Fecal Occult Blood Test


What Is It?

A fecal occult blood test checks stool samples for traces of blood that cannot be seen with the naked eye. This test is also called a stool guaiac or Hemoccult test. It is a simple chemical test of three consecutive stool samples that involves about five minutes of preparation time for each.

Because the fecal occult blood test can detect bleeding from almost anywhere along the length of the digestive tract, several conditions can cause the result to be positive. They include esophagitis, gastritis, peptic ulcer disease, stomach cancer, ulcerative colitis, colorectal cancer or polyps, and hemorrhoids. The result also can be positive when someone has been taking aspirin or other medications that irritate the digestive tract.

Fecal Occult Blood TestA fecal occult blood testing kit,
used to collect stool samples.

What It’s Used For

The fecal occult blood test usually is used as a screening test to detect colorectal cancer, especially when the cancer is in its early stages and is not causing any symptoms. Doctors usually recommend an annual fecal occult blood test for all adults beginning at age 50. If you have a higher risk of colorectal cancer because of a personal or family history of colorectal cancer or polyps, your doctor may suggest that you start having fecal occult blood tests earlier, or may recommend that you undergo sigmoidoscopy or colonoscopy to screen for cancer.

Your doctor also may recommend this testing if he or she suspects that you are bleeding from somewhere in your digestive tract. For example, a positive fecal occult blood test may help to explain why a person has developed a low level of red blood cells (anemia).


Do not begin your fecal occult blood test when you have active bleeding from hemorrhoids or an anal fissure or when there is blood in your urine. For women, do not begin testing during your menstrual period or during the first three days after the end of your period. Starting seven days before your fecal occult blood test, avoid taking aspirin or nonsteroidal anti-inflammatory drugs (NSAIDs), such as ibuprofen (Advil, Motrin and others) or naproxen (Aleve, Naprosyn and others). Starting 72 hours before the test, make these dietary changes:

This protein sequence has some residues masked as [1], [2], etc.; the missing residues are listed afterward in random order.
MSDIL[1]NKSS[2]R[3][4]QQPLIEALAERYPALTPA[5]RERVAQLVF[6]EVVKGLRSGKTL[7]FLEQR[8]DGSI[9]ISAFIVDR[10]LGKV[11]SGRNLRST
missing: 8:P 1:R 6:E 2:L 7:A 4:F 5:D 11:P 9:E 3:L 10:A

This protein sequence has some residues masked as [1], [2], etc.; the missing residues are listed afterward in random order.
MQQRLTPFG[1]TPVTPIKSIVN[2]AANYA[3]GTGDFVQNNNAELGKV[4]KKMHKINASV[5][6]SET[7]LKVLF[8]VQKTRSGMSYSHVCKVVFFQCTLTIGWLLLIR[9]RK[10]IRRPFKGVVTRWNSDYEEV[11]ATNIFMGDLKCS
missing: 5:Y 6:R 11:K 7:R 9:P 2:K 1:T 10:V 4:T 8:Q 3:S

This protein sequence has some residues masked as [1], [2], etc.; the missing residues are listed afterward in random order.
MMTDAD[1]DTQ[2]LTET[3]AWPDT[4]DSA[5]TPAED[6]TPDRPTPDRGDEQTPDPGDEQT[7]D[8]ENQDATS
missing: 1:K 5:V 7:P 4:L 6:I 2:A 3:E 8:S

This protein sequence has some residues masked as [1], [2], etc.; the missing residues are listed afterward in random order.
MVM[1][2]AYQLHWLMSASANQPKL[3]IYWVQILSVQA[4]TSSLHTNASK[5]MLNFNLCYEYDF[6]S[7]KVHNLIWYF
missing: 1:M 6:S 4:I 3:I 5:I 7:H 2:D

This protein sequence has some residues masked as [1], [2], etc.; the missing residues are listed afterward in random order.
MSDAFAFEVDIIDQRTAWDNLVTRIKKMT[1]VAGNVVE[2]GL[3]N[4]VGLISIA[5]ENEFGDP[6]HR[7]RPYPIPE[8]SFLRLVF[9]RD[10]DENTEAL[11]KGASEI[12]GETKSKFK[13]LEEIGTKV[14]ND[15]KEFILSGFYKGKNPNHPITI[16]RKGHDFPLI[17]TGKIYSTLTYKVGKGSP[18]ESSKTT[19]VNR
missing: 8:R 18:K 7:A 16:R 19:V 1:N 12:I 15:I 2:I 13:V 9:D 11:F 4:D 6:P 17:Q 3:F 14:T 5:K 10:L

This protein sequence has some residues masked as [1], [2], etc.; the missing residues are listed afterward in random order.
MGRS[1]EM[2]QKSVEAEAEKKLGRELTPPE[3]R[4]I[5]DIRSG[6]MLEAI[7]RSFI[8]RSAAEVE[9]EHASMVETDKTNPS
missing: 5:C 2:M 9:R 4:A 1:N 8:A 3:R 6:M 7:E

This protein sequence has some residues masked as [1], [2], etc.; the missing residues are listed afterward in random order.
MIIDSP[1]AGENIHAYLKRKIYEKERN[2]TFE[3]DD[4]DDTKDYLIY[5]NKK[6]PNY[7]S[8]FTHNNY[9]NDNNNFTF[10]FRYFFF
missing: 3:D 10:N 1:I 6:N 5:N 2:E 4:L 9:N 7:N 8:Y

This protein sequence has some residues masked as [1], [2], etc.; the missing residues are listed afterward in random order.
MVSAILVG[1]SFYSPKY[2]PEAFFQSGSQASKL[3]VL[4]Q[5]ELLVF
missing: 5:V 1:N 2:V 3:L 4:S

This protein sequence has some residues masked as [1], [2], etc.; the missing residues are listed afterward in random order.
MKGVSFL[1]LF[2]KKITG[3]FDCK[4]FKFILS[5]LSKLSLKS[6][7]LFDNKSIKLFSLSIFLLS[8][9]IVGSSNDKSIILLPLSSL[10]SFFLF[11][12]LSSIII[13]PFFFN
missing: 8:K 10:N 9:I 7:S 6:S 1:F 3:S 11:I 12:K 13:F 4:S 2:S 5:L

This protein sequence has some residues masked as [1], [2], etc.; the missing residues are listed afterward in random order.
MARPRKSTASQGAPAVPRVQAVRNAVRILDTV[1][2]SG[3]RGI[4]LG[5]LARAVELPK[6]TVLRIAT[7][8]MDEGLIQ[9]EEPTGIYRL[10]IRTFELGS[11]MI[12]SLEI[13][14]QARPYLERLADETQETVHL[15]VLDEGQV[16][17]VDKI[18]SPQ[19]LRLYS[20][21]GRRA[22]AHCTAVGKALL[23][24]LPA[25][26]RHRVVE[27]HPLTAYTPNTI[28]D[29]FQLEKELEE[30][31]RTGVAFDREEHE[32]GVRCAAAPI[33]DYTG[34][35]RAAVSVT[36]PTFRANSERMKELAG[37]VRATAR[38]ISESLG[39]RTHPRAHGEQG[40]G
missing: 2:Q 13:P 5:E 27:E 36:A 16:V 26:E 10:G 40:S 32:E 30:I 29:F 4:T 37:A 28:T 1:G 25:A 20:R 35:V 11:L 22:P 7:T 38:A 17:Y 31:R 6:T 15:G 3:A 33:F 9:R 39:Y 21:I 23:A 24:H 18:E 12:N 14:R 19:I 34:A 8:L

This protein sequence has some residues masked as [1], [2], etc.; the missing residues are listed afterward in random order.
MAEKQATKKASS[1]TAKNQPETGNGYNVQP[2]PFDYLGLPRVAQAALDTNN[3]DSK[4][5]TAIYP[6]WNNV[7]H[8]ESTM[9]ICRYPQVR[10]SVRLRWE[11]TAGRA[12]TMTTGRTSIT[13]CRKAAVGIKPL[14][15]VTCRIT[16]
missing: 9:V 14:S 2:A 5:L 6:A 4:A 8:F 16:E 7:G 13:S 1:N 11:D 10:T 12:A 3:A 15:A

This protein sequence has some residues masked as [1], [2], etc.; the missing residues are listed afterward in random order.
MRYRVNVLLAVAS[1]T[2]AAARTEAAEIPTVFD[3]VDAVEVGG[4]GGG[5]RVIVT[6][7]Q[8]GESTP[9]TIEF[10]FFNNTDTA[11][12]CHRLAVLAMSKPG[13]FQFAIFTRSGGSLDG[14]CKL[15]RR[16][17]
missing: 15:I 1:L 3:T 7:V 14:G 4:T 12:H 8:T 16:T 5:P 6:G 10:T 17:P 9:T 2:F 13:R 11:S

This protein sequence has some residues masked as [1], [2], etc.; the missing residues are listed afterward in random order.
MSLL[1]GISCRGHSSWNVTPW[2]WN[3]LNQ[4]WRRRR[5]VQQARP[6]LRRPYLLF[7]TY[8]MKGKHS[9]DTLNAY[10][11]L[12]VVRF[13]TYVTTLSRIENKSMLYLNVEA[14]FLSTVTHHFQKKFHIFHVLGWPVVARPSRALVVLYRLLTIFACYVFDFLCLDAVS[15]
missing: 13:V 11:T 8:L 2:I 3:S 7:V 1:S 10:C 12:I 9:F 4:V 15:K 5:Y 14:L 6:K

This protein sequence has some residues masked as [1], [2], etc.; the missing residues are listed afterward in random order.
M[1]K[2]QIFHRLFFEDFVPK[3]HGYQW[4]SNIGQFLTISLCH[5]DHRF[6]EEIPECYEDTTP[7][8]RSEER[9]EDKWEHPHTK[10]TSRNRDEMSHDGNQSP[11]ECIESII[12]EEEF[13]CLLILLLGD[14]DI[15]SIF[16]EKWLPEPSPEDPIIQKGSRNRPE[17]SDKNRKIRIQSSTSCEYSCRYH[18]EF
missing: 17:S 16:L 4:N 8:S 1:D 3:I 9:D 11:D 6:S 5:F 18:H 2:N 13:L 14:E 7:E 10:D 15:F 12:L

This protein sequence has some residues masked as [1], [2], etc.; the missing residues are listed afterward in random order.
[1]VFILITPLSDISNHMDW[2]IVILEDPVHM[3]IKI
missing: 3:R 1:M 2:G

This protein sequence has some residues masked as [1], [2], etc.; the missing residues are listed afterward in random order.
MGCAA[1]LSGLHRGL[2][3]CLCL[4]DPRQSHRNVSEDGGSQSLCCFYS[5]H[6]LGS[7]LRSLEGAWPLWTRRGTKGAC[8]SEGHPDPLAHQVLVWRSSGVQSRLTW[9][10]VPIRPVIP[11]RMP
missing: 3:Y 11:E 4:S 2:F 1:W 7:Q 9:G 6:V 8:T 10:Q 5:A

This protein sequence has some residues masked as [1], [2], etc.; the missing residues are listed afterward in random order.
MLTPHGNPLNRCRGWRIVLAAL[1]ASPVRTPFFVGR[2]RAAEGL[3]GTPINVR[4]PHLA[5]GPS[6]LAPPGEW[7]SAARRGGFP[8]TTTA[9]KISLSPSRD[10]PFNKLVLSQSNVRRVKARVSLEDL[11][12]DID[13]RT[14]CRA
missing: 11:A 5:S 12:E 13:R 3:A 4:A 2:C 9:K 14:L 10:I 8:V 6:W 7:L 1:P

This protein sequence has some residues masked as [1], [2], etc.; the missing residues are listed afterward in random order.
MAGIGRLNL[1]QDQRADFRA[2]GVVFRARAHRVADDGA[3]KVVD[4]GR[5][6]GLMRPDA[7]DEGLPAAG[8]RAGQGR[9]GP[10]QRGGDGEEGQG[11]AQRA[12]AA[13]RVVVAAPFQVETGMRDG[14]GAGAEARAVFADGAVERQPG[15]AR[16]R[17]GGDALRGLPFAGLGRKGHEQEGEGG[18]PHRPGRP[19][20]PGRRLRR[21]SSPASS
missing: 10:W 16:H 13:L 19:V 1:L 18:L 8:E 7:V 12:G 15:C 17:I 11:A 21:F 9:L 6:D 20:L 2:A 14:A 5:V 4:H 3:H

• Avoid taking more than 250 milligrams of vitamin C per day.
  • Avoid eating red meat (beef or lamb), including liver and processed meats or cold cuts.
  • Avoid eating raw fruits and vegetables, especially melons, radishes, turnips and horseradish.

All of these foods and supplements can produce a positive fecal occult blood test even when there is no bleeding from the digestive tract. This is called a false-positive test.

Toilet-bowl cleaners may affect the results of the test, so they should be removed from the toilet that you will be using to collect stool samples for testing.

How It’s Done

Either your doctor or the testing laboratory will give you a kit to use for collecting stool samples for the fecal occult blood test. You should keep this kit in your bathroom at home or carry it with you while you are away from home during the three days that you have to collect stool samples. Write your name and other required information on the front of the collection slides. Since there are several different testing kits available, be sure to read the instructions carefully before you begin.

Flush the toilet twice before your bowel movement. Then, use one of the small wooden sticks from the kit to collect a small sample of stool. Apply this stool sample to the indicated space on the sampling slide. Repeat this procedure daily for two more days or two more bowel movements, as your doctor directs. Use a different card each day. Between samplings, cover the slides and store them away from heat, light and strong chemicals such as bleach or iodine.

When you have collected three stool samples, seal the test envelope and return the kit to your doctor or testing laboratory. Do not send stool samples in the mail, unless you have a special envelope from your physician.


After a few days, call your doctor or laboratory for test results. If your test is positive, your doctor usually will recommend an additional screening procedure such as colonoscopy.


The fecal occult blood test is safe and painless, since it uses samples taken from your normal daily bowel movements.

When To Call A Professional

Call your doctor if there is a change in your bowel habits, including diarrhea or constipation, during the testing period.

Johns Hopkins patient information

Last revised:

Diseases and Conditions Center

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All ArmMed Media material is provided for information only and is neither advice nor a substitute for proper medical care. Consult a qualified healthcare professional who understands your particular history for individual concerns.